Why is the niggling defender the one protected not the niggled forward?

Sergio Aguero’s foul on David Luiz can’t be condoned, but the defender’s sly elbow just before went unpunished

Sergio Aguero’s now infamous foul on David Luiz. Little was made of the defender’s sly elbow which provoked it. Photograph: Nick Potts/PA Wire.

Sergio Aguero’s now infamous foul on David Luiz. Little was made of the defender’s sly elbow which provoked it. Photograph: Nick Potts/PA Wire.

 

At about 1pm outside Wembley stadium last Sunday, a short, stout man stood adjacent to the corporate entrance beneath the famous Wembley walkway and awaited news from two friends, presumably on the state of his tickets for the Chelsea-Manchester City FA Cup semi-final. He was wearing a long black coat, had greying hair and looked as if he could handle himself. And he could. It was Ron Harris.

Around five hours later there was quite a kerfuffle over a challenge by City’s Sergio Aguero on Chelsea’s David Luiz. Aguero jumped two-footed into Luiz and caught him, though not badly.

There was an eruption of tut-tutting about this, not least from Luiz, who would emerge from the losers’ dressingroom to say: “Aguero is a great player but he needs to be honest with himself and say, ‘I don’t like to do bad tackles’.”

Two days later, via Twitter naturally, Aguero responded.

“I’ve contacted @DavidLuiz-4 and apologized for what happened during the match,” Aguero said. “It was an impulse reaction that shouldn’t have happened”.

Gracious Luiz accepted the apology and noted it marked out Aguero as a man.

This is more than can be said for David Luiz. In acknowledging Aguero’s honesty, Luiz calmly pulled down the blind on the knowing and aggressive elbow he placed across Aguero’s upper body in the seconds immediately prior to Aguero’s lunge.

‘Part of the game’
In Luiz’s mind, that may not have happened. In Luiz’s mind, that may be “part of the game”.

Defenders seem to think this way. At all levels they seem to think they can launch themselves at forwards, wingers, attacking midfielders and get away with it in the name of defending.

When they are not so blatant as in the case of Luiz’ elbow, they think they can push, pull and sneak their way through games. Stoke City’s Robert Huth is a template defender in this regard.

Once an attacker responds, the same defenders can then get quite aggrieved, as poor Luiz has shown.

Huth is another ready to act the injured soul when a forward has the temerity to reply physically to the constant tug and tussle of defenders such as him.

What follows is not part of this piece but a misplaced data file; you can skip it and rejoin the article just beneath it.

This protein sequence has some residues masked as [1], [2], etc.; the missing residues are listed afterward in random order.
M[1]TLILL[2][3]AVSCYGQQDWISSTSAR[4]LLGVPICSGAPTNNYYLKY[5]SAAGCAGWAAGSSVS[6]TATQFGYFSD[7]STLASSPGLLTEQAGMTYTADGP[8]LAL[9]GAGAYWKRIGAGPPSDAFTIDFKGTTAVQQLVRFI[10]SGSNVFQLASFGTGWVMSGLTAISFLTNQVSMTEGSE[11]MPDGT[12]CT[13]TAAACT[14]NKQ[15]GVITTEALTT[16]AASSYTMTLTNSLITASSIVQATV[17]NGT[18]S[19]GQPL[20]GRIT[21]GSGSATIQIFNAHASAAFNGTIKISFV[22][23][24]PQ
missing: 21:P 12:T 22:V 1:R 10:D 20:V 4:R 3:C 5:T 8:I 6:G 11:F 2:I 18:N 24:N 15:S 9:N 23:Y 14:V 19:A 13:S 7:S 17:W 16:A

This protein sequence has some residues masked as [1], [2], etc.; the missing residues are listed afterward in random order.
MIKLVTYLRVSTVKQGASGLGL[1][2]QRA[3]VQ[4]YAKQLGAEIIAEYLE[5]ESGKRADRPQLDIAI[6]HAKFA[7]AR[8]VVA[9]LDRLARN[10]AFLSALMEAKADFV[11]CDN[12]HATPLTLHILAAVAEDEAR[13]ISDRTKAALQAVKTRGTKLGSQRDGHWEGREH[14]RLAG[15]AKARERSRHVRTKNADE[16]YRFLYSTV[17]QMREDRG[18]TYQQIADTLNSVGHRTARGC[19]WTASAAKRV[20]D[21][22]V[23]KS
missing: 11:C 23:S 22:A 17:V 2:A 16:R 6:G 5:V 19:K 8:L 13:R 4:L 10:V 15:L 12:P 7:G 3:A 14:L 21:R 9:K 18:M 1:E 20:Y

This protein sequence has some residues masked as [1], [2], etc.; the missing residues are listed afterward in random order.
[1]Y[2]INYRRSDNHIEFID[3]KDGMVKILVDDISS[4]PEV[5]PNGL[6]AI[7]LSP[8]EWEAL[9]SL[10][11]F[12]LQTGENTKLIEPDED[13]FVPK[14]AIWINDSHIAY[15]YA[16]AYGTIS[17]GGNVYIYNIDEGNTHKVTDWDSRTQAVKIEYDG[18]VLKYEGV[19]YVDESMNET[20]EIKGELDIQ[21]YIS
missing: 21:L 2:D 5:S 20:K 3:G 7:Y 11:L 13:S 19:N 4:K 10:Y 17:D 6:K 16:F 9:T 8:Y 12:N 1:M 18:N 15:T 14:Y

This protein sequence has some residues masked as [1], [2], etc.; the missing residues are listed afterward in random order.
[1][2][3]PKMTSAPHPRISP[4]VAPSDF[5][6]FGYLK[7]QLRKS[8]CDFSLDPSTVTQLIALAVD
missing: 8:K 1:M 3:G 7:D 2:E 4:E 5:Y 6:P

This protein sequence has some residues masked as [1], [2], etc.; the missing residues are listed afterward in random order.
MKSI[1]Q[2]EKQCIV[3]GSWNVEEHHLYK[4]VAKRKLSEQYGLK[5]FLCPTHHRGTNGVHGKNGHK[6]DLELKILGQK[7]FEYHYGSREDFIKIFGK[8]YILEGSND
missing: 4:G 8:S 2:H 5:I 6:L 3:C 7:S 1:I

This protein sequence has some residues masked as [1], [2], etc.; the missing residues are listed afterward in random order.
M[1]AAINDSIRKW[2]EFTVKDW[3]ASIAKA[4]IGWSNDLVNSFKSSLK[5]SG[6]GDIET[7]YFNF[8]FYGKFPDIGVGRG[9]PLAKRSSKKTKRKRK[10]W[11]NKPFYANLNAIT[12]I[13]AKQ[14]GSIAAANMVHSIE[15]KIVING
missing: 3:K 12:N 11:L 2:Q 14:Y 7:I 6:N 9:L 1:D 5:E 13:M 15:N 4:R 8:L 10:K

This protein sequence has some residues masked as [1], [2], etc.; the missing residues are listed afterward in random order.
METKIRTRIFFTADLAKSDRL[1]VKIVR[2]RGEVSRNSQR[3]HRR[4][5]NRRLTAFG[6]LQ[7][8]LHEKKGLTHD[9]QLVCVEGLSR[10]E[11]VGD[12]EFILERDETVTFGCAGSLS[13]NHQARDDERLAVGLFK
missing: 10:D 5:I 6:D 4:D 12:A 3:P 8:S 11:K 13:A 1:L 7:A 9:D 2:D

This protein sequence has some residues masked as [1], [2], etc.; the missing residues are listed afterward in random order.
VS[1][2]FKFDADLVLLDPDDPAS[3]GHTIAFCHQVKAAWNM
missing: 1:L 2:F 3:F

Last season, Huth’s manager at Stoke, Tony Pulis, complained about the red card shown to Huth for his foul on Sunderland’s David Meyler. So incensed was he, Pulis emailed Match of the Day , an action he conspicuously failed to replicate, for example, when Huth elbowed Mario Balotelli in the face off the ball in the 2011 FA Cup final.

Which brings us back to Wembley last Sunday. Luiz was protecting possession, allegedly, when he felt Aguero challenging him. This idea that defenders are “in possession” when they are, in fact, “shepherding” the ball to the point of obstruction is one of those practices, like man-handling at corners, that has been allowed to establish itself as a legitimate tactic.


Free-kick
Luiz knows this. Luiz knew that despite him being willing to raise an arm across Aguero’s path and obstruct him, the referee is nine times out of 10 guaranteed to give a free-kick to the defender.

It is as if being a striker or creative player is not hard enough, defenders have to be given the benefit of the doubt in these situations.

No wonder Aguero was frustrated. Not only was he in effect being obstructed, it was close on violently so. The combination made him react by lunging. Cue outrage, cue Luiz’ little homily.

This is a pet hate, the dirty defender masquerading as a Corinthian playmaker – Luiz is capable of both, as he displayed in the course of four days against City and Fulham. It coincides with a pet love, the forward prepared to be dirty when necessary.

The great Leeds United and England striker Allan Clarke was pencil-thin and looked vulnerable physically in an era when Ron Harris relished his nickname “Chopper”. But Clarke was tough, and ready. He was maybe no Derek Hales – a striker even Harris would have had second thoughts about kicking – but Clarke understood Danny Blanchflower’s message about getting in your retaliation first.

Aguero, booked twice this season, is in the mould of Clarke in his readiness. There was a comical moment after last Sunday’s game when Roberto Mancini defended his striker by feigning ignorance of the challenge on Luiz but quietly Mancini made the more serious point that Aguero gets kicked plenty.

All forwards do. They need protection from officials, not lectures from defenders who’ve just left a foot in or raised an elbow and who are affronted by an opponent doing the same.

At least with Ron Harris strikers knew where they stood, and where they would fall.